NFL

Whatever Happened to Chicago Bears Fullback Matt Suhey?

He paved the way for Chicago Bears Hall of Fame running back Walter Payton on the football field. Off of it, he was one of Payton’s closest friends. Matt Suhey was an unsung hero during the Chicago Bears’ Super Bowl team in 1985. He spent 10 years in the NFL – all with the Bears – and then spent much of his time tending to his ailing friend.

Matt Suhey’s football career

2 Oct 1988: Running back Matt Suhey of the Chicago Bears catches the ball during a game against the Buffalo Bills at Soldier Field in Chicago, Illinois. The Bears won the game, 24-3. Mandatory Credit: Jonathan Daniel /Allsport

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Matt Suhey played four years of college football at Penn State. He was a running back who totaled 2,818 rushing yards and 28 rushing touchdowns in his career. Suhey was a second-round selection in the 1980 NFL draft. The Chicago Bears picked him with the 46th overall pick.

Suhey played very little in his rookie season in the NFL, carrying the ball 22 times for 45 yards. Suhey became a fullback with the Bears, opening holes for the legendary Walter Payton. In Suhey’s second year, he was more of a factor, starting 14 of the 15 games he played. He had a career-high 150 carries and 521 rushing yards and three touchdowns.

For Suhey, statistics didn’t matter. He was opening holes for Payton, who would later become a member of the Pro Football Hall of Fame. Suhey played 10 seasons with the Bears and played a key role in guiding them to a Super Bowl title in the 1985 season. In his career, Suhey collected 28 touchdowns and ran for 2,946 yards.

Suhey’s relationship with Walter Payton

Things were a little rocky between rookie Matt Suhey and veteran Walter Payton in 1980. Payton had grown comfortable with backfield mate Roland Harper and Suhey was viewed as a threat. “(Payton) completely viewed it as me coming in and taking his buddy’s spot,” Suhey said in a 2010 ESPN article. “He was very loyal to his guys and no question, he didn’t particularly care for me. So that’s what Walter called me — ‘the short, white guy.’ It turned out, we laughed about it.”

A couple of fumbles helped strengthen their relationship. “We talked a little bit my rookie year but not much at all,” Suhey said. “Then the first game my second year [against Green Bay], I fumbled in the first 30 seconds of the game and we lost a game [16-9] we could have won. It was a big mistake. The next week we got beat at San Francisco and Walter fumbled in a similar situation. After we flew back that night, I was going to go out and get something to eat with (Bears running back Dave Williams). Walter asked me where I was going and said, ‘I’ll come along,’ and from that point on, we had a great relationship.”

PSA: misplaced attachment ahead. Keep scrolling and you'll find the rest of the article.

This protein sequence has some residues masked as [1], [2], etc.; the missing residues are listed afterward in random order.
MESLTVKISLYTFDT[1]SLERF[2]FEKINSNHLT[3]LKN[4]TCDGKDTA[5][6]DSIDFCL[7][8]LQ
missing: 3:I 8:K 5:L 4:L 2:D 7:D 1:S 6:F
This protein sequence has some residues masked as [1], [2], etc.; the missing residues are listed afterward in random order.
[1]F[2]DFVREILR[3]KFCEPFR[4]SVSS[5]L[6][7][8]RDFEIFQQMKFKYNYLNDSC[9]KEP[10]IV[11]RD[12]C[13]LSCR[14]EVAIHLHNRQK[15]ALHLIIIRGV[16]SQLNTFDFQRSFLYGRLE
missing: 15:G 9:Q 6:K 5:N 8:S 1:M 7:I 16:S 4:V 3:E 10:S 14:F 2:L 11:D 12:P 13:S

The two got so close that when Payton was diagnosed with a rare liver disease in 1998, Suhey was the one who drove Payton to his appointments. When Payton died in 1999, Suhey became the executor of Payton’s will. “Not having to worry as much on his end, knowing we were going to be taken care of, I think that was a huge stress reliever for my dad,” Brittany Payton, Walter’s daughter, said. “Matt was always around on those final days, days when my dad didn’t want anyone else around but family, because Matt was family.”

Matt Suhey’s post-football life

Even after the death of his good friend Walter Payton, Matt Suhey continues to stay in touch with the Payton family. Suhey escorted Payton’s widow, Connie, down the aisle of Brittany Payton’s wedding. “Matt is just an amazing guy,” Brittany said to ESPN. “He’s so quiet, but he doesn’t have to say much. He’s always checking in, wants to know how things are going, how were my classes, my grades, and now it’s with work, and he’s staying updated how the show is going.”

“(Suhey) is a sweetheart,” Connie said. “I honestly don’t know what we would have done without him, and I’m so thankful to have him in our life. He took to heart what Walter entrusted in him, and he loves my kids like they were his own.”

According to statecollege.com, Suhey put his marketing degree to work after retiring from the NFL in 1989. He bought a membership at the Chicago Board of Trade and then became involved with AquaPenn Spring Water Co. His oldest son, Joe, became the fourth generation of the family to play Penn State football — he was with the Lions from 2007 to 2011.